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Frontier Western #1-10 (Feb. 1956 - August 1957).

Richard "Dick" Ayers (April 28, 1924- May 4, 2014) was an American comic book artist and cartoonist best known for his work as one of Jack Kirby's inkers during the late-1950s and 1960s period known as the Silver Age of Comics, including on some of the earliest issues of Marvel Comics' The Fantastic Four, and as the signature penciler of Marvel's World War II comic Sgt. Fury and his Howling Commandos.

Ayers was inducted into the Will Eisner Comic Book Hall of Fame in 2007.

Richard Ayers was born in Ossining, New York, the son of John Bache Ayers and Gladys Minnerly Ayers.He was in the 13th generation, he said, of the Ayers family that had settled in Newbury, Massachusetts in 1635.

Ayers published his first comic strip, Radio Ray, in the military newspaper Radio Post in 1942 while serving in the Army Air Corps during World War II.Frontier Western 2

Afterward, he broke into comics with unpublished work done for Western Publishing's Dell Comics imprint. "I approached them," Ayers said in a1996 interviews. "I had a story written and drawn. They wanted to wrap a book around it.... I got into it, but Dell decided to scrap the project. ... It was an adventure thing, boy and girl; the boy wanted to be a trumpet player. The girl kept feeding the jukebox and he'd played along to Harry James or whatever sort of thing. ... It didn't make it, but it got me started where I wanted to be in the business."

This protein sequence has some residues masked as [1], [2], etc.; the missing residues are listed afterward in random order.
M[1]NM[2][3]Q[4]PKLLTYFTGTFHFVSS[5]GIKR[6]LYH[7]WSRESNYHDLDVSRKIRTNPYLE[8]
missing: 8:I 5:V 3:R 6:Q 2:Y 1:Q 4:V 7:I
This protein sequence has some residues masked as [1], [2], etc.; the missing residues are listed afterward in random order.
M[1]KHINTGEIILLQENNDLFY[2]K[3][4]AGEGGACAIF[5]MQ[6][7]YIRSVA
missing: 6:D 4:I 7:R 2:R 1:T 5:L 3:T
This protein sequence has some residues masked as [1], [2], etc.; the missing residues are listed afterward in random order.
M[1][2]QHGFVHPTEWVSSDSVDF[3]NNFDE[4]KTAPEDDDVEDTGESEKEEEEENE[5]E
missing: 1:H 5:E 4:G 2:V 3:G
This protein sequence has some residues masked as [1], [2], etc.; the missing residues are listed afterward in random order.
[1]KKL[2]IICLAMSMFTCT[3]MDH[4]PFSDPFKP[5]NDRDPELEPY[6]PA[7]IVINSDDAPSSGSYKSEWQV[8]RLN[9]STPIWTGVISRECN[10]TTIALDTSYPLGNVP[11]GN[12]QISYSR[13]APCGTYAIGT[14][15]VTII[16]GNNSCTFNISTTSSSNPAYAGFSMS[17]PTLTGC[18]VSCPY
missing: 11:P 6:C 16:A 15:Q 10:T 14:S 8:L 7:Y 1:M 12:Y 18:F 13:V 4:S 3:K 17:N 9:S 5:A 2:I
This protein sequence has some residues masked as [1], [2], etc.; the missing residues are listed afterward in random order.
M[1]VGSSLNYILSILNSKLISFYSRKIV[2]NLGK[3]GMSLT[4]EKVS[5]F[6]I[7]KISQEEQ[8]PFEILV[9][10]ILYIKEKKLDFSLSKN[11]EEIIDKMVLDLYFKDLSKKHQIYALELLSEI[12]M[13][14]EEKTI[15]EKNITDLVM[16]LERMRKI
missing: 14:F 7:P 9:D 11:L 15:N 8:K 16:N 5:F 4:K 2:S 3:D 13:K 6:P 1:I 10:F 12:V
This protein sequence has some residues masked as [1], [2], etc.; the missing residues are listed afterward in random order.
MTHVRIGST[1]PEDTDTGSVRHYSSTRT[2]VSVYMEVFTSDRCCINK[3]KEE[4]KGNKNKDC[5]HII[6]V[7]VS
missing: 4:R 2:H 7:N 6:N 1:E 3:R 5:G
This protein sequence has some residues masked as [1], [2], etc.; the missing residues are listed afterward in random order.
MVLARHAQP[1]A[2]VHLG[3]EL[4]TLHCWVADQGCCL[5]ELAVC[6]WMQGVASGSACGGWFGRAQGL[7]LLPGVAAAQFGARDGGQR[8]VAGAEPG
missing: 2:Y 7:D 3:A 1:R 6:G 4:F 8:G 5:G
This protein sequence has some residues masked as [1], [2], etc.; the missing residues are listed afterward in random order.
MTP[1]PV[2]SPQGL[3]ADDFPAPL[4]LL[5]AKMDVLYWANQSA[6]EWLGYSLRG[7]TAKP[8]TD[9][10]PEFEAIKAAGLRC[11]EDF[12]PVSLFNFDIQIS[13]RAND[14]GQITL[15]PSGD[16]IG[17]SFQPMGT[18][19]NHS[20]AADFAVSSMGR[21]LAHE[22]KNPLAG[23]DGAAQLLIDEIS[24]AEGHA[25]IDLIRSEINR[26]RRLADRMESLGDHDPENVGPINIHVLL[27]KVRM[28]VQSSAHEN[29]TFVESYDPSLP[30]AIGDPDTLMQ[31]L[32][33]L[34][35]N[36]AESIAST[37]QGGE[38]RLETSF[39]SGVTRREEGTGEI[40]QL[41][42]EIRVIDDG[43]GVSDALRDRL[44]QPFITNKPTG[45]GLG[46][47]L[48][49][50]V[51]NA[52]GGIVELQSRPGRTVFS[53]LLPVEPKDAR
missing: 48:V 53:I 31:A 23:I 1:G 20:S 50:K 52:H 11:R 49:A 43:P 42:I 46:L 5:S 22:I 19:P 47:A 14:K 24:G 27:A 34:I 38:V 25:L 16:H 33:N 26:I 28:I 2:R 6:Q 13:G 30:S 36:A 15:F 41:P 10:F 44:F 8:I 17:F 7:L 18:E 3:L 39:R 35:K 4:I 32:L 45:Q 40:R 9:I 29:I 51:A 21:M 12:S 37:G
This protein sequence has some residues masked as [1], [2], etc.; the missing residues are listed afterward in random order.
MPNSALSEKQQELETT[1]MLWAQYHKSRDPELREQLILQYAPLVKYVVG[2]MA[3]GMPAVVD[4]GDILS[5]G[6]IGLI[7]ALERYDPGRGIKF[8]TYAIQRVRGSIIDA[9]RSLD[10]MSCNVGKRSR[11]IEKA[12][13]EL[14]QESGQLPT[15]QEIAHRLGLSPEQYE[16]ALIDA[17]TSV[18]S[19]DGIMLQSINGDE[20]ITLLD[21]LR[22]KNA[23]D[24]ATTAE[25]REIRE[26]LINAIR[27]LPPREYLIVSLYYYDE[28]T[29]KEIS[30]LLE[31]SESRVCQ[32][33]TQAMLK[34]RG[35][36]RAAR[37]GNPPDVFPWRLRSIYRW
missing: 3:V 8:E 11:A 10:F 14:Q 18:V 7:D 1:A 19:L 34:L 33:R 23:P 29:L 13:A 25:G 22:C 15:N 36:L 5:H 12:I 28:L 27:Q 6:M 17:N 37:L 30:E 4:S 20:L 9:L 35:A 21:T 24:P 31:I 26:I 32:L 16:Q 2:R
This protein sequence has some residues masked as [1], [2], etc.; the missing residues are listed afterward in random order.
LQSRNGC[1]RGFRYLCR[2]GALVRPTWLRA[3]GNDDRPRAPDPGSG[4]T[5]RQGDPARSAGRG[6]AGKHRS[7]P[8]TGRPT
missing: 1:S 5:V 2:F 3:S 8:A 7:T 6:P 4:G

Following this, In 1947, Ayers studied under Burne Hogarth in the first class of Hogarth's new institution, New York City's Cartoonists and Illustrators School (renamed the School of Visual Arts 1956). Joe Shuster, co-creator of Superman, would visit the class, and Ayers eventually ventured to his nearby studio. "Next thing I knew," Ayers said in the same interview, "I was penciling a bit here and there." In a 2005 interview, Ayers elaborated that, "Joe had me pencil some of his Funnyman stories after seeing my drawings at Hogarth's evening class" and "sent me to [editor] Vin Sullivan of Magazine Enterprises." There, Sullivan "let me try the Jimmy Durante [humor] strip. I submitted my work and got the job."

Ayers went on to pencil and ink Western stories in the late 1940s for Magazine Enterprises' A-1 Comics and Trail Colt, and for Prize Comics' Prize Comics Western. With writer Ray Krank, Ayers created the horror-themed Western character Ghost Rider in Tim Holt #11 (1949). The character appeared in stories through the run of Tim Holt, Red Mask, A-1 Comics, Bobby Benson's B-Bar-B Riders, and the 14-issue solo series The Ghost Rider (1950–1954), up through the introduction of the Comics Code. After the trademark to the character's name and motif lapsed, Marvel Comics debuted its own near-identical, horror-free version of the character in Ghost Rider #1 (Feb. 1967), by writers Roy Thomas and Gary Friedrich and original Ghost Rider artist Ayers.